Re: Treatment Free - How long does it take?
I've been treatment free since 2005. I got treatment free by finding one exceptional queen in a feral swarm that showed high levels of mite tolerance. I purchased 10 queens from Purvis and used them to produce drones to mate with queens raised from my mite tolerant feral queen. I was NOT dealing with large numbers of colonies and have not had more than 20 colonies at any time since 1993.
In 2006, I deliberately pushed my colonies to swarm as much as possible. This was done by crowding them down to a single broodchamber in early spring. The purpose of the tactic was to push as many mite tolerant swarms into the area as possible so they would buffer the effects of any beekeepers on the treatment bandwagon. I consider this step to have been critical in maintaining my bees without treatments!!!!!
My bees were totally unproductive in 2007 because we had a freeze April 7th that wiped out most of the normal spring flowers. It was not something that I could fault the bees for. I have never seen such a late freeze before and hope to never see it again.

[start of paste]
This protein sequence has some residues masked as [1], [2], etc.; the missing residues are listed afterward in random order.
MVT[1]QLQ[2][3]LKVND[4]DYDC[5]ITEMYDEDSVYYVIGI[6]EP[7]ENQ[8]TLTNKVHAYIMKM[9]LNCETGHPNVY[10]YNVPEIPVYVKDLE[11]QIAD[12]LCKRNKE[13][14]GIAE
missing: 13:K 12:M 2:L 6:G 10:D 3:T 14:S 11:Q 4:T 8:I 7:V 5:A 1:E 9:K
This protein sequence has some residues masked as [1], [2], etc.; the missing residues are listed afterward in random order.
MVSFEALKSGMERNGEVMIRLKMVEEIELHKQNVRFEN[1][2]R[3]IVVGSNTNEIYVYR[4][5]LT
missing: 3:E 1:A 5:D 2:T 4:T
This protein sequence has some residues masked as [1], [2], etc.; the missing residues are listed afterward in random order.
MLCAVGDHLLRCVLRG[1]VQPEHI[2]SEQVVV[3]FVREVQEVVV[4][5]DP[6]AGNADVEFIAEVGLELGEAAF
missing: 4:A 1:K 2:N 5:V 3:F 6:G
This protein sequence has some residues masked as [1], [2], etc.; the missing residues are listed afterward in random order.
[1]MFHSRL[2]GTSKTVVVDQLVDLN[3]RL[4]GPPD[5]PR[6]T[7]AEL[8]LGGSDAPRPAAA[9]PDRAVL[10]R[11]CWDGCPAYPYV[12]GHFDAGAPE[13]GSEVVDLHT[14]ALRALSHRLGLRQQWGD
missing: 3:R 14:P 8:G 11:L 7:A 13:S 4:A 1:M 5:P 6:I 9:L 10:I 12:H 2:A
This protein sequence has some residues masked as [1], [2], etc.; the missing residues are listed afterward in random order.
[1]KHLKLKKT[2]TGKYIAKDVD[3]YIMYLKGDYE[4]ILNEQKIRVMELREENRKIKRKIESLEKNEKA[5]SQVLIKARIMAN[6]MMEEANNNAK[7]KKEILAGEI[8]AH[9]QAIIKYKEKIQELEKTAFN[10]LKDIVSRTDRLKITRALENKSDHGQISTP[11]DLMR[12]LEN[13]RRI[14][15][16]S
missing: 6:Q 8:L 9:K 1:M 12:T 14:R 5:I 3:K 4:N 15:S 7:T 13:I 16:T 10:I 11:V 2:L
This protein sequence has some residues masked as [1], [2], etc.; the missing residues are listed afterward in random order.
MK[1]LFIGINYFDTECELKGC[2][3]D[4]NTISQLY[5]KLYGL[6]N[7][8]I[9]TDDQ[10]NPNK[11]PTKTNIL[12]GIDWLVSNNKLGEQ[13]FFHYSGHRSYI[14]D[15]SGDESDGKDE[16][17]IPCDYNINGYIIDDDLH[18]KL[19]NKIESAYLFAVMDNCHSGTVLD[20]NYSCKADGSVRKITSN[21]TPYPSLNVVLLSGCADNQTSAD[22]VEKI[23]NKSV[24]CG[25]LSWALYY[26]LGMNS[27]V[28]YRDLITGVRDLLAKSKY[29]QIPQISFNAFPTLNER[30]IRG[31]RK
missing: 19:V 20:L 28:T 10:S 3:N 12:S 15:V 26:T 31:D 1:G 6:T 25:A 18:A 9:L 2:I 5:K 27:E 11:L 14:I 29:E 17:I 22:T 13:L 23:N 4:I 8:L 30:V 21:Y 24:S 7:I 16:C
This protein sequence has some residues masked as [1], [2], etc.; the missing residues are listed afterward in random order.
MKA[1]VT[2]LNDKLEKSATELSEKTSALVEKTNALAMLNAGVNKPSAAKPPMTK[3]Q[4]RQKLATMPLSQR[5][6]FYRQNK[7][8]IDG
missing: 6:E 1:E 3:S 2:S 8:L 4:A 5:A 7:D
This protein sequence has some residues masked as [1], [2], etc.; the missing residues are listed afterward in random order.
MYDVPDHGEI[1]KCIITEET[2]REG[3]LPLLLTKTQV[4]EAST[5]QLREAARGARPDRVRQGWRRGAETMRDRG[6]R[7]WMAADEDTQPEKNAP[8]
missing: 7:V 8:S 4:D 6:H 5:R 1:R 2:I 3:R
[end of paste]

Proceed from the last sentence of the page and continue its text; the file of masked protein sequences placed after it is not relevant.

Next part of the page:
Since then, I have had normal production in my colonies every year from 2008 to 2013.
I have been splitting my bees and giving or selling colonies to other beekeepers in the area to increase the mite tolerant traits. One person now has 4 highly mite tolerant colonies at a location about 5 miles north of me. I have 2 more beginners who have requested colonies for next spring. I will build equipment this fall and hope to be able to sell or trade at least 10 more colonies.
To answer the question re how long to be productive and TF, by purchasing highly mite tolerant stock and using it to leverage the mite tolerance I found in a feral queen, I have had productive bees since 2006 which was the first year after going treatment free. I would emphasize, that I did NOT start from scratch. I had identified the mite tolerant feral queen in 2004 and I made full use of highly resistant queens from Purvis.
I might mention that the feral queen I used for mite tolerance was also a source of exceptional production genes. Her colony foraged effectively at temperatures in the 50's. My Italian and Buckfast colonies were comatose at the time. It took several years to pare down her single major defect, that was one of the hottest colonies I've ever kept successfully. Her offspring showed a lot of variation so I eliminated the hot colonies until today I can work my bees with nothing more than a smoker and a hive tool.
NW Alabama, 47 years, 22 colonies and growing, sideliner, treatment free since 2005, 14 frame square Dadant broodnest